By Nafees Takar
For Pakistan’s leading media house, Jang group, the litany of troubles in recent weeks has not only grown but the troubles have become grave that may even prove to be mortal. After a tense stand off with the powerful military, intense opposition by fellow media groups, comes a blasphemy charge against Geo TV, Jang group’s flagship news and entertainment television station.
Blasphemy is a sensitive issue in Pakistan. Salman Taseer, governor of Pakistan’s most populous and politically strong Punjab province was killed in 2011 by a member of his police security detail for allegedly supporting amendments to the country’s blasphemy laws.
Now police have registered a blasphemy case against the Jang group’s owner Mir Shakeelur Rehman and participants of an entertainment show on Geo. A court in Islamabad ordered police to register the case under the country’s controversial blasphemy laws and charges relating to terrorism over the station’s airing of and participating in a show. The show sparked an anti-Geo campaign as rival media outlets and religious groups started accusing the Geo TV owner and program participants of committing blasphemy. Leaders of a religious group went as far to declare that watching Geo TV was haram, the Islamic word for thing forbidden for its followers.
The country’s media watch Pakistan Electronic Media Regulatory Authority (PEMRA) has also sent a notice to the Geo TV to explain its position or a show cause notice in bureaucratic parlance and an indication of official displeasure. PEMRA says it has received more than 5000 complaints against the Geo TV May 14 program. Geo TV has offered apology for airing the show.
Using Blasphemy Laws for Silencing Opposition:
The Jang Group, historically known for a pro-government stance, angered Pakistan’s powerful spy agency ISI recently. It started with an attack on a popular Geo TV anchorperson Hamid Mir on April 19 in Karachi. Hamid Mir and his journalist brother Amir Mir later accused ISI of the attack.
Pakistan’s leading veteran human rights activist I. A. Rahman told New York Times last week: “Blasphemy has become a political battle. It’s no longer just a criminal or religious problem — it’s become a political issue that is used to silence voices and create a climate of fear.”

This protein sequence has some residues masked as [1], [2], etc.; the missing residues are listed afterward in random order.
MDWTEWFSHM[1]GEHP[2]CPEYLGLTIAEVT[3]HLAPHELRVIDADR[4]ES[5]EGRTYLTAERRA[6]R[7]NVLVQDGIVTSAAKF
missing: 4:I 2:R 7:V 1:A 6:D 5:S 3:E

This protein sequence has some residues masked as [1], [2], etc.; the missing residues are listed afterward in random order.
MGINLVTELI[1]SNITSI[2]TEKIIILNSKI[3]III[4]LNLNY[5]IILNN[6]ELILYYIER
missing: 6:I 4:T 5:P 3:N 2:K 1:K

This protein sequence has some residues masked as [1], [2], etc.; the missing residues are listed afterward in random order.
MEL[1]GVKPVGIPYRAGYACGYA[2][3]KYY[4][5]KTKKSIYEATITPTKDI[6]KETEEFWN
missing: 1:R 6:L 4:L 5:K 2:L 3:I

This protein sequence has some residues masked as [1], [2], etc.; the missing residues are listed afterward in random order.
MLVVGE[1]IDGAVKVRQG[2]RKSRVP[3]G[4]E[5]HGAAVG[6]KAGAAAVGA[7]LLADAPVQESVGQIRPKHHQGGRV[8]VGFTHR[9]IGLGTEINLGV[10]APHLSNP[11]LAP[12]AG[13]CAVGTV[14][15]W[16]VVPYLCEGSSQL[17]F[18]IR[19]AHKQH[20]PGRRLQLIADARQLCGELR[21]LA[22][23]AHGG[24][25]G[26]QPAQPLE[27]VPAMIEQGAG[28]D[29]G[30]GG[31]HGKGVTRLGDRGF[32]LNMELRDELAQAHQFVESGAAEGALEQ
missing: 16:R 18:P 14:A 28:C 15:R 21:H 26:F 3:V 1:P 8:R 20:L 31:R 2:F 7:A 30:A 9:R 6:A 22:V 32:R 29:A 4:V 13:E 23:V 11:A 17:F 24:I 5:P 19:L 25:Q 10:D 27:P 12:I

I. A. Rahman nephew Rashid Rahman was gunned down in Multan earlier this month for advocating the case of a university lecturer, accused of blasphemy.
Most of the victims of Pakistan’s blasphemy laws are non-Muslims. However, in recent years the harsh laws have also been applied to members of the majority Sunni Muslims. Sometime a call for changes into the harsh laws have also led to violence. The assassination of Taseer is also a case in point.
The blasphemy laws are parts of Pakistan Penal Code (PPC) since colonial era of British India. However, the late military dictator Gen Zia ul Haq tightened the laws in 1986 by making blasphemy punishable to death.
Pakistan’s Blasphemy Laws and It’s Victims
The PPC defines blasphemy as “deliberate and malicious acts intended to outrage religious feelings of any class by insulting its religion or religious beliefs; use of derogatory remarks, etc., in respect of the Prophet (PBUH) and use of derogatory remarks, etc., in respect of holy personages.”
As many as 30 Muslim countries have blasphemy laws with variation of punishments for blasphemers.
The US Commission on International Religious Freedom (USCIRF) says 33 Pakistanis are currently on death row or serving life sentence after their conviction in blasphemy. AlJazeera TV reported 17 of them face death sentence.
The latest blasphemy charges against Geo TV owner and three participants of an entertainment show coincides with the killing of a defense council of an alleged blasphemer and a member of the Ahmadi sect in Punjab province in May 2014. The attorney was killed for advocating the case of an alleged blasphemer while the Ahmadi man was gunned down in police custody for alleged blasphemy. Again in Punjab, police also registered a blasphemy case against 68 attorneys who were protesting and raising slogans against a police officer by the name of Umar Daraz in May. The lawyers’ chants against the policeman, named Umar, was stretched to be blasphemy against Umar bin Khittab (RA) who was a companion of the Prophet of Islam and the second ruler of the Muslim kingdom, known as khalifa, or caliph.